• The argument is implicitly using the existence and uniqueness of prime factorizations, i.e. the Fundamental Theorem of Arithmetic. These properties should be explicitly mentioned when invoked in proofs at this level. – Bill Dubuque Aug 25 '17 at 16:55
• No, they shouldn't be. At this level, which is proving theories to a layman, simply saying how things work is better than citing theorems. Citing a theorem to a non-mathematician is just citing magic words. Prime factorization being unique is something we learn in grade school, and does not necessarily need to be invoked explicitly. +1 for not just using magic words. – trlkly Aug 25 '17 at 19:17
• @BillDubuque : Disagree. I think that a nonmathematician would almost certainly take the existence and uniqueness of prime factorization as a given (even if you had to explain what that meant). In my opinion, OP wants a reasonable heuristic explanation, not a mathematically watertight proof. trlkly's comment is right on the money, I think (+1 for trlkly). – MPW Aug 25 '17 at 19:20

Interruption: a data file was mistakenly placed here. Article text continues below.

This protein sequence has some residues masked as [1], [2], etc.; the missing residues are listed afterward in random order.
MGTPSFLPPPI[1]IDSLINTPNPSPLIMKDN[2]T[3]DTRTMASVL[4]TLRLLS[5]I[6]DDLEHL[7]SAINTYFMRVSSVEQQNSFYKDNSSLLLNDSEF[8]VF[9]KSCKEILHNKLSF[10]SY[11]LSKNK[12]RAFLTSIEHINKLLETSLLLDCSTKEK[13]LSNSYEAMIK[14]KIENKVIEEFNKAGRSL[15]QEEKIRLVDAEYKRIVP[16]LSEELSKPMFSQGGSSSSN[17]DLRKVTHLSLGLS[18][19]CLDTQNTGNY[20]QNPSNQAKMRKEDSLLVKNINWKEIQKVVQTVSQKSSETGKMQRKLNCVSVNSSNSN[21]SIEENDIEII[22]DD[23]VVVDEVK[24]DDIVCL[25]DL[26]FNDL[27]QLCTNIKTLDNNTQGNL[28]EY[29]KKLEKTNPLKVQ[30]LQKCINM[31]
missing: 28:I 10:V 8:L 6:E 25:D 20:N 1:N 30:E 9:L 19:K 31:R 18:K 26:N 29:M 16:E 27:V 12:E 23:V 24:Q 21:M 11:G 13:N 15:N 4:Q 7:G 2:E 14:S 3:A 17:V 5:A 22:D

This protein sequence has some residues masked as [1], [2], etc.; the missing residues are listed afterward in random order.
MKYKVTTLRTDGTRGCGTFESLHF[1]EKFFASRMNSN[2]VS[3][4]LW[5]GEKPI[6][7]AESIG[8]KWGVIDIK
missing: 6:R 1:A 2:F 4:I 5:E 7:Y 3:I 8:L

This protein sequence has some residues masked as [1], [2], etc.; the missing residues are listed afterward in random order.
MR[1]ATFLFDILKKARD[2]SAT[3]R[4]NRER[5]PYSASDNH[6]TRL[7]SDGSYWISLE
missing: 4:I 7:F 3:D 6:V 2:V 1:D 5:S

• @MPW We'll have to disagree on that. I've been teaching number theory for many decades, so my views on such matters are based on extensive experience. But, alas, it is impossible to do justice to this intricate topic in SE comments. – Bill Dubuque Aug 25 '17 at 19:25
• @BillDubuque : In the classroom, for a mathematics course, I would agree with you. – MPW Aug 25 '17 at 19:27

Yes, it is true. It hinges on the fact that $7$ is a prime number.

In general, if $n$ is an integer that is divisible by a prime number $p$ and $n$ is a square, then $n$ is divisible by $p^2$.

This follows from the Fundamental theorem of arithmetic.